And with the continued utilisation of neostructuralism in Latin America, the late Venezuelan president Hugo Chavez, who is hugely anti-neoliberal, might be spinning in his grave right now. 

When the economic world reaches 21: environmentalism, climate change, and the limits to growth

I always remember when we were kids and we start to appreciate sports. In the Philippines, one of the most popular sports that kids turn to is basketball. Kids as young as 7 years old would always look up to their NBA idols (Michael Jordan, LeBron James, Dwight Howard). Of course, in the game of basketball, height is a factor. The taller you are, the better you can play since you’ve gotta account for skills such as rebounding, close-shooting, blocking, and dunking. However, we know from our science classes that we can only grow to a certain height and not more than that. For boys, we stop growing after the age of 21.

 

But is the basketball-height analogy applicable to the world of development? Have we reached the limits as far as economic growth is concerned? The capitalist sense would say that the market should be let run freely, and if it entails continued growth and development, so be it. But recently we have experienced a lot of crises – the oil crisis of the 70s and the 2008 global financial crisis. Add to that a fledgling environmentalist movement that calls for environmental protection (which has obvious economic implications) as well as the emergence of the concept of sustainable development.

 

The concept of the population time-bomb (a Malthusian concept) suggests that overpopulation causes underdevelopment, and there is a need to limit population growth. Or, limit economic growth. Or, to avert a total catastrophe, limit the two altogether. Let the Third World remain Third World. 

 

Sounds to good to be true, eh? But how can that actually happen? The First World’s economic dependence on industries that entail high energy consumption is taking a toll on the Third World. Many would have observed that the First World’s energy reserves are starting to be depleted and they are looking to the Third World’s energy reserves to fuel their own industries. Although there are several new First World energy reserves that have been recently discovered (e.g. shale gas in the United States), extracting these reserves are seen to be detrimental to the environment (e.g. fracking). And with the continued rise of the high-energy industries (e.g. manufacturing, oil&gas, etc.), consequences such as increased carbon emissions are being felt by everyone, but it’s the Third World who suffers the most. True, the third world remains in poverty, but the first world is continually trying to grow itself, notwithstanding the probability that they may have already reached their growth tipping point.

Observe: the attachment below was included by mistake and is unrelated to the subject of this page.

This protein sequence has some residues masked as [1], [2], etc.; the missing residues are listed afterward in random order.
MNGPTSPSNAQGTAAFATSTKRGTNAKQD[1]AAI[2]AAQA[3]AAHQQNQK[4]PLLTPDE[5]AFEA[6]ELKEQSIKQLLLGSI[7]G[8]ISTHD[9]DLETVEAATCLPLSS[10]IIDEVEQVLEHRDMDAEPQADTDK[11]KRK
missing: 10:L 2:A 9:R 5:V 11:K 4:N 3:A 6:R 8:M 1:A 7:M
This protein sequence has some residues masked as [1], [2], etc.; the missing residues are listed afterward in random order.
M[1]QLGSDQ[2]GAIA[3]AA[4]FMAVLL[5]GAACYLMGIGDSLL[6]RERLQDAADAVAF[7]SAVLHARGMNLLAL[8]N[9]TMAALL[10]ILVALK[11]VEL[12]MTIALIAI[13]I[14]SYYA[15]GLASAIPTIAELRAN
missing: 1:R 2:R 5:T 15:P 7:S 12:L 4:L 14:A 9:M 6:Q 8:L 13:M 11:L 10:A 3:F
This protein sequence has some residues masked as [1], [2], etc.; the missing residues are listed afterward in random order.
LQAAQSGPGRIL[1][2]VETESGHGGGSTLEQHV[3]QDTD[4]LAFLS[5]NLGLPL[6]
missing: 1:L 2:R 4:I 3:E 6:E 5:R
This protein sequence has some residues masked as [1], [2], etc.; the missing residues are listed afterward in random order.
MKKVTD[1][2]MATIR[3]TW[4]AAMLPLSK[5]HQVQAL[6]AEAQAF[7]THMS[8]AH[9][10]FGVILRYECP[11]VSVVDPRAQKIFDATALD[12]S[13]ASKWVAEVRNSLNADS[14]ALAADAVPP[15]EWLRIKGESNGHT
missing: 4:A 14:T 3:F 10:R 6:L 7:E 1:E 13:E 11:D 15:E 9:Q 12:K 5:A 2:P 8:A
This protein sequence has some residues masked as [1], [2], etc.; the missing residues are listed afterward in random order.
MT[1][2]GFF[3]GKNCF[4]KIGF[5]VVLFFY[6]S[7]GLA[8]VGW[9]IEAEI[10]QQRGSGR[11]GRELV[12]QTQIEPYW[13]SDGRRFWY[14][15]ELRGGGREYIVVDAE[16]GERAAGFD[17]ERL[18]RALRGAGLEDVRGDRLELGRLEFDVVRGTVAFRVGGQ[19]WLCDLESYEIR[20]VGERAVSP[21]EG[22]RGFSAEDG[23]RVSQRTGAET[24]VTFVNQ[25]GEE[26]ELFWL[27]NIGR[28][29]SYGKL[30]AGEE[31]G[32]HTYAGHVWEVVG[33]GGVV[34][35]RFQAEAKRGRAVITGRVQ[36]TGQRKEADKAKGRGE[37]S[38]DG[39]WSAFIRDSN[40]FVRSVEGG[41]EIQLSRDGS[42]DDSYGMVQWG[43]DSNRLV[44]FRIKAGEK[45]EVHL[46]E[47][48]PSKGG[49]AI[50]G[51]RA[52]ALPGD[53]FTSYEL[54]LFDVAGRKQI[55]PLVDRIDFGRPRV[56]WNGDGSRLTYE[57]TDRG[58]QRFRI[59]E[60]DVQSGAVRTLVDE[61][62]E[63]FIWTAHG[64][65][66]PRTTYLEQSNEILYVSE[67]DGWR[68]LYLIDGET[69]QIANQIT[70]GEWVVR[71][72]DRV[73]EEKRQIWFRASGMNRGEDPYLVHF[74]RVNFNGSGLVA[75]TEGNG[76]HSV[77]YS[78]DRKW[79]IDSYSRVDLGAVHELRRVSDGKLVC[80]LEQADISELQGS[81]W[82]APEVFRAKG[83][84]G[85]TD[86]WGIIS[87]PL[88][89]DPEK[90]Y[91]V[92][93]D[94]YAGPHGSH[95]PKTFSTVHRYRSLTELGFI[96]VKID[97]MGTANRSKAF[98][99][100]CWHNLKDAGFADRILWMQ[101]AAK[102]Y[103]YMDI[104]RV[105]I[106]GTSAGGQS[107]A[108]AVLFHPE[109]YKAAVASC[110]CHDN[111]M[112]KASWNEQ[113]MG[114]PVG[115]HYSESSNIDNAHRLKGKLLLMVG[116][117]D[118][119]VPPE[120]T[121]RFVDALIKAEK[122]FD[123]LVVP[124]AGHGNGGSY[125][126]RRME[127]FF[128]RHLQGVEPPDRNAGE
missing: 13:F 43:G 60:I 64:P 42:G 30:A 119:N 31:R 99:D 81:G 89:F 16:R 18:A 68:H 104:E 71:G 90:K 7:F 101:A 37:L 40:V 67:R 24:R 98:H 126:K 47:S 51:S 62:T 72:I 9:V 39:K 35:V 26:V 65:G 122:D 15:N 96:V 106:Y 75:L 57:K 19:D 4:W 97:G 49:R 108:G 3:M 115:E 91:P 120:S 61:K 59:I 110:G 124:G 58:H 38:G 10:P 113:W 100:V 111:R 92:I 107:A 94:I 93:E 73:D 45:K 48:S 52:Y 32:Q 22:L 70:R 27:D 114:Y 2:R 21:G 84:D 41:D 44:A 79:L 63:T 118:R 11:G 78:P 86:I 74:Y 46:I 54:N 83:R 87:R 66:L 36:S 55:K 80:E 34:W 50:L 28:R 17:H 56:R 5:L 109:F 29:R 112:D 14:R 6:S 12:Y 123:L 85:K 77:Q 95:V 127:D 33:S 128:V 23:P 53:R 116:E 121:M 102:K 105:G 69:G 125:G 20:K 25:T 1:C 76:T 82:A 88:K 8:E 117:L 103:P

Is limiting population growth an actual solution? I’d call more for responsible population growth. Our environment is suffering a lot because of higher populations. But actually cutting population growth is not a good solution either. Make the governments and their people responsible human beings. Teach kids to be more environmentally concerned, probably. I know, easier said than done.

 

And yeah, probably the world has reached 21 (using the basketball-height analogy). 

 

When smaller is better

Mainstream development practice is all about size: the bigger the better. Sure, large scale development projects effect the macroeconomic environment of a developing country, but do these successes trickle down to the smallest of the citizenry? We always hear national governments boast of economic growth, increase in GDP, upgrades of credit ratings, among others, but are these ‘economic miracles’ felt by the citizens, especially those in the lowest levels of society?

 

Alternative development critiques this mainstream thinking of development by stressing the need for redistribution rather than growth. Though this school of development thinking has no coherent theory, it vehemently points out the failure of mainstream development practice. Aside from redistribution, alternative development stresses for local initiatives, meeting basic needs first, human-centred development, community participation and self-reliance, and sustainable development.